A group of businesses have filed suit against the city in order to block a change to zoning that would require developers to jump through permitting hoops before they could start building new hotels.
New Yorkers for Tourism, Inc. — made up of businesses and employees in the tourism, hotel and hospitality industries — claims that if developers are forced to go through this “arduous, time consuming, expensive and uncertain” review process to obtain permits to build hotels, the hotel and tourism industries in the Big Apple will be stifled, according to a suit filed Monday in Manhattan Supreme Court.
And the city is only backing the change because of pressure from the Hotel Trades Council — a union politically aligned with Mayor Bill de Blasio — which would benefit from the proposed Special Permit Requirement that would allow them to “strong-arm” collective bargaining agreements with any new hotel projects, the suit alleges.
“There is no zoning or land use justification for the proposed action at all,” the suit charges. “Instead, it is a naked taking without just compensation that benefits only currently hotel owners and the powerful HTC.”
The Special Permit Requirement — which hasn’t passed yet — would be codified as a text amendment in the zoning code. It would require developers to go through the Uniform Land Use Review Procedure (ULURP) ultimately need to be approved by the City Council.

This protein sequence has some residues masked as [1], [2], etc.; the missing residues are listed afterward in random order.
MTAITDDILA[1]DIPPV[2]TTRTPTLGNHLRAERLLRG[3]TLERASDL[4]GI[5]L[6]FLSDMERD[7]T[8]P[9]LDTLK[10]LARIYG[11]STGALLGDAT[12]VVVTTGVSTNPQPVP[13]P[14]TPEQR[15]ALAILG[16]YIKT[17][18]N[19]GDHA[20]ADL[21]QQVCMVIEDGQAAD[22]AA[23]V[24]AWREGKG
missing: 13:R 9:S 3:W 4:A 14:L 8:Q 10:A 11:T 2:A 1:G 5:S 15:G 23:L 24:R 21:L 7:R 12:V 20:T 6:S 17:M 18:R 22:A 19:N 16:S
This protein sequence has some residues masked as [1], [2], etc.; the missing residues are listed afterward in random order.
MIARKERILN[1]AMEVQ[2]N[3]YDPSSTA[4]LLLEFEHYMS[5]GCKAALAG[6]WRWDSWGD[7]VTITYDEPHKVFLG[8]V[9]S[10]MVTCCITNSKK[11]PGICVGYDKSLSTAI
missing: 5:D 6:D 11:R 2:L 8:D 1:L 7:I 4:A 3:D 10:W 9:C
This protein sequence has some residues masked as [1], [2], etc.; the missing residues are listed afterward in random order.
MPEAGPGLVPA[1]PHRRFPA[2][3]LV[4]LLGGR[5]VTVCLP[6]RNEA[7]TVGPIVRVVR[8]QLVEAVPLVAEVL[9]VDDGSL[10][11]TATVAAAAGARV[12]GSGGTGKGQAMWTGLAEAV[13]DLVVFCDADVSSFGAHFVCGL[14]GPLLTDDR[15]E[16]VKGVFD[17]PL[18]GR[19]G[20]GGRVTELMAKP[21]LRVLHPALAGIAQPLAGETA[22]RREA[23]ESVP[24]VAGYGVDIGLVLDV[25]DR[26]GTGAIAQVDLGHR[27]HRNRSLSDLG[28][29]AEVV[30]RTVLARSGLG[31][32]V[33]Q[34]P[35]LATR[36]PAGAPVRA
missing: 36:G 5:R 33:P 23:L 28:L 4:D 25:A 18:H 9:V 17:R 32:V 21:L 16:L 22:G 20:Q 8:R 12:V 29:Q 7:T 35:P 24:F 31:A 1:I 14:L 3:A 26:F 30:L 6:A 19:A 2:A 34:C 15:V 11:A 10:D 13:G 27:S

The suit, which was filed against the city and the Planning Commission, is seeking to overturn the Special Permit Requirement.
“The city did not consider any alternatives to address the purported problem the amendment is meant to solve,” plaintiff lawyer Jennifer Recine said in a statement. “It also rejected, out of hand, mitigation measures that might have cushioned the economic blow to the tourism industry — economic impacts the city’s own analysis concedes will be the result of the amendment.”
“All of this underscores that the city’s analysis supporting this amendment is a pretext, there is no proper zoning purpose for it, and the regulation is patently unconstitutional,” Recine said.
A spokesman with the city Law Department said they were “reviewing the case.”